I recently discovered that acorn squash is absolutely great and so easy to make in the IP! I had only made acorn squash once before and thought it was a pain. It felt like it took forever to roast in the oven and even when it was done, it wasn’t great. In the Instant Pot, it takes only minutes. You just cut, scoop, and season the acorn squash, then add water to the pot with the trivet on top, and place the squash face up in the pot. Set the release valve to the sealing position, set it on manual for 4 minutes and let it naturally release for about 10 minutes.

 
 Acorn Squash Photo credit: Alyssa DelSoldato

Acorn Squash
Photo credit: Alyssa DelSoldato

 

The result is the creamiest treat ever. I’ve been eating these for breakfast, lunch, dinner, AND dessert! You can check out my dessert/breakfast recipe for applesauce stuffed acorn squash further down in this post.

Broths

I found that I’ve been using a ton of vegetable broth lately and go through it really fast. I’ve been saving all of my vegetable scraps to make my own at this point. I keep them in a Ziploc in the freezer and once every two weeks, I dump them into the IP, I use a rinsed out milk carton that I saved, fill it with water and pour it on top of the scraps.

You can add whatever dried herbs you want, then seal the lid, hit the broth button and walk away. When the timer goes off, take off the lid and let it cool. Then, just strain out the veggies and pour the broth into a container for later use.

Recipes

Breakfast Bean and Bulgur Bowl (serves 5)

Ingredients

1 cup bulgur
2 cups broth
1 can cannellini beans, drained
1 tsp turmeric
2 tsp minced ginger
1-2 tsp allspice

Toppings (optional)

Fresh fruit or frozen berries

Directions

1. Put the cup of bulgur and 2 cups of broth into the IP. Close the lid and make sure the pressure release valve is set to “sealing”. Press the rice button (it should say 12 minutes). 

2. While the bulgur cooks, mash the beans in a bowl.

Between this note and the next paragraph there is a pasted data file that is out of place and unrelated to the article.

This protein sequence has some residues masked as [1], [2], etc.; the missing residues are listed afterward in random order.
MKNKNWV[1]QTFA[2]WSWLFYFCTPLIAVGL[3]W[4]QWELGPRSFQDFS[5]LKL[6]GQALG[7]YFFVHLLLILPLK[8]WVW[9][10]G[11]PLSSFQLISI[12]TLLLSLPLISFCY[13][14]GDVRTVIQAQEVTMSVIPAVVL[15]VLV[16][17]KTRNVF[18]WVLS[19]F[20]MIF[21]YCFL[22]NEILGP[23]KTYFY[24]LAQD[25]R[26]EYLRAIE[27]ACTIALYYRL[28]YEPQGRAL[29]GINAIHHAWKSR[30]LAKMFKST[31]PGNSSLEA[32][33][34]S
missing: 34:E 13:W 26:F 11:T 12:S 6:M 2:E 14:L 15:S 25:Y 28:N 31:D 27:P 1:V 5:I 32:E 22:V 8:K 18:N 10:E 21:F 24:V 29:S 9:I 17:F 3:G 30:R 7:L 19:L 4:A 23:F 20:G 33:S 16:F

3. When the timer goes off, CAREFULLY release the pressure and open the lid AWAY FROM YOUR BODY after the pin is totally down.

4. Fluff the bulgur with a fork and add the ginger, allspice, turmeric, and beans. Mix well.

5. Scoop into a bowl and top with fresh fruit.* Each serving should be about 3/4 cups.
*If you’re using frozen fruit, you can throw it into the pot and close the lid for 10 minutes so it can thaw. Mix it around before scooping into bowls. 


Basic Hummus

The great thing about making hummus is that it’s totally customizable. You start with the base of pureed chickpeas and add ingredients little by little until you get the right flavor for you.

Ingredients

1 cup dried chickpeas (rinsed and picked through for bad ones)
3 cups vegetable broth or water
2 tbsp tahini (optional)
2-4 garlic cloves, to taste
Lemon juice to taste
Salt & pepper, to taste

Additional Add-Ins (optional)

Sun-dried tomatoes
Olives
Herbs (basil, rosemary, thyme, etc.)
Jalapenos
Roasted red peppers

Directions

1. Put the dried chickpeas and the liquid into the IP, seal the lid, and make sure the valve is set to “sealing.” Manually set the pressure for high, 40 minutes.

2. Let the pressure naturally release. After the natural release finishes, CAREFULLY move the pressure valve to ensure all pressure has been released. Open the lid AWAY FROM YOUR BODY.

3. Using oven mitts, remove the pot and drain the chickpeas. The drained liquid, called aquafaba, can be used for other recipes, so you may want to save it!

4. In a bowl or the pot itself, use an immersion blender to puree the chickpeas. If you don’t have an immersion blender, you can use a food processor.